W3C announced "SMIL Timesheets 1.0" as a First Public Working Draft and Last Call Working Draft of a possible future W3C Recommendation of the SMIL Timesheets 1.0. This document has been produced by the SYMM Working Group as part of the W3C Synchronized Multimedia Activity. document defines an XML timing language that makes SMIL 3.0 element and attribute timing control available to a wide range of other XML languages. This language allows SMIL timing to be integrated into a wide variety of a-temporal languages, even when several such languages are combined in a compound document. SMIL Timesheets can be seen as a temporal counterpart of CSS. Whereas CSS defines the spatial layout of the document and formatting of the elements,SMIL Timesheets specify which elements are active at a certain moment and what their temporal scope is within a document. And as with CSS, SMIL Timesheets can be reused in multiple documents, which can provide a common temporal framework for multimedia presentations with different contents but identical storylines. SMIL Timesheets allows the definition of out-of-line timing in conjunction with non-SMIL languages including compound XML documents. To make authoring easier, it contains only a limited subset of SMIL functionality. This document was part of the SMIL 3.0 specification as the "SMIL 3.0 External timing" module, extending SMIL timing. It was removed from the SMIL 3.0 specification at Candidate Recommandation phase in order to give it more visibility as Timesheets allows integration of timing into a wide range of other XML languages.
See also: the W3C Synchronized Multimedia Activity
Component Composition Strategies and Tactics
Jean-Jacques Dubray, InfoQ
Component technologies have continuously evolved since the early 90s. With the advent of Spring and the development of the Dependency Injection pattern, they have taken a new turn and started providing advanced composition mechanisms. Last week, Sanjay Patil, Standards Architect at SAP Labs, published an article on "IT Scenarios for Service Component Architecture" that described some of the composition strategies enabled by the Service Component Architecture. For Sanjay, the two most important factors are transport independence which translates into deployment flexibility, and dynamicity which is achieved in SCA with the use of policies. Sanjay sees: (1) a bottom-up composition scenario where an application [is composed] by assembling different existing implementation artifacts; (2) An heterogeneous composition scenario ... where SCA allows structuring the integration logic, and related functions (such as mapping, etc.) as first class components, whose relationship with other components is then captured as part of a well defined composite. Last month, a team from IBM compared the different component technologies and the degree to which they support composition. The article ("Software Components: Coarse-Grained Versus Fine-Grained") first defined some of the properties that promote composition mechanisms: interface coupling, data (type systems and message formats), version resiliency, transport independence, expected interaction patterns, conversations, ability to mediate, and dynamicity. The IBM article concludes: 'One of the strengths of SCA is its ability to combine with a wide variety of fine-grained component models that are used to implement coarse-grained service components. SCA brings value to each of them in terms of modeling the structure of solutions in the large, providing agility and flexibility, and removing the need to define complex configuration details within implementation code. It also has the virtue of being able to connect different component models used for different parts of an overall solution.'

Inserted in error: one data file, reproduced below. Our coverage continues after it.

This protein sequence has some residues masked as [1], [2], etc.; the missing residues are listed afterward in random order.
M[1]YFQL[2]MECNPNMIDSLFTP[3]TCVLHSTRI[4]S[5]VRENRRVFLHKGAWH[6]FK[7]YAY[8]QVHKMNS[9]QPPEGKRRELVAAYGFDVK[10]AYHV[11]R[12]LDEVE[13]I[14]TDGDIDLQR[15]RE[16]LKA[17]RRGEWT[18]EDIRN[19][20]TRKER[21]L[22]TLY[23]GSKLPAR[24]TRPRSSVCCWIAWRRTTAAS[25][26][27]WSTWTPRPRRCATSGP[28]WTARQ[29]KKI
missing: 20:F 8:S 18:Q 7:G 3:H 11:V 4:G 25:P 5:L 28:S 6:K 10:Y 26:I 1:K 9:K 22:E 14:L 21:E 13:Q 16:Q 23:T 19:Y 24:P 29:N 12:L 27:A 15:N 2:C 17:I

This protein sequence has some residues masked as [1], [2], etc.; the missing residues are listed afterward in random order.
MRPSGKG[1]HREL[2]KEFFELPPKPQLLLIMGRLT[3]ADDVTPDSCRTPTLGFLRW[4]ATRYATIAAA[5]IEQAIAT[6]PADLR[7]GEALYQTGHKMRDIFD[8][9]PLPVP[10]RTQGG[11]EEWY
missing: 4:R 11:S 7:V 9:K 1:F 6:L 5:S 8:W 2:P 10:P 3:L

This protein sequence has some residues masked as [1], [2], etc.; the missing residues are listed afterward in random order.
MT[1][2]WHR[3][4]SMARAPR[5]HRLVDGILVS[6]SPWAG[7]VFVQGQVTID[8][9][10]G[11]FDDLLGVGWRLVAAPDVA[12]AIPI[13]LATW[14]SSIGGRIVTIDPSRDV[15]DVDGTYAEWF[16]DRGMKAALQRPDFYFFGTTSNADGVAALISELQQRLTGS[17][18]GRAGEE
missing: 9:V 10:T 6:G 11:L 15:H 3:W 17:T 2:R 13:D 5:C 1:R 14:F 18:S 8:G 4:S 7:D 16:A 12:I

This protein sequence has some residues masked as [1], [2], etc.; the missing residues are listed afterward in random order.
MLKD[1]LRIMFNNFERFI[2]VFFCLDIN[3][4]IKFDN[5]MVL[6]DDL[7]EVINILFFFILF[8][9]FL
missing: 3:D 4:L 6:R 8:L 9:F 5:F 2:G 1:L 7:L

TopQuadrant Releases Semantic Web Development Tools
Kurt Mackie, Application Development Trends Articles
TopQuadrant has added to its open Eclipse-based suite of solutions that enable semantic Web application development for the enterprise. The latest addition, announced in November, is called TopBraid Composer Maestro Edition. This collection of tools is part of the company's TopBraid Suite of solutions that support ontology modeling, Web application deployment and collaboration. TopBraid Composer Maestro Edition has enhanced features for testing and rapid deployment of Web applications, according to the company. It includes an integrated Web server and Business Intelligence and Reporting Tools (BIRT), plus ease-of-use improvements. Maestro Edition users can execute Java Server Pages (JSP) in the Eclipse development environment to generate HTML and XML documents. The toolset has a mapping feature that lets users query and transform XML in Resource Description Framework (RDF), and then save back to XML without losing information (which is known as "round-tripping"), according to company officials. Users can also scan e-mails and load metadata into Web Ontology Language (OWL) ontologies. The key idea behind the Maestro Edition is its ability to enable agile development, according to Holgar Knublauch, vice president of product development... TopQuadrant's products use a proprietary querying language called Sparql/Motion, which is a graphical language built around the W3C's SPARQL, a developing standard. SPARQL is comparable with SQL, but it operates on RDF data sources.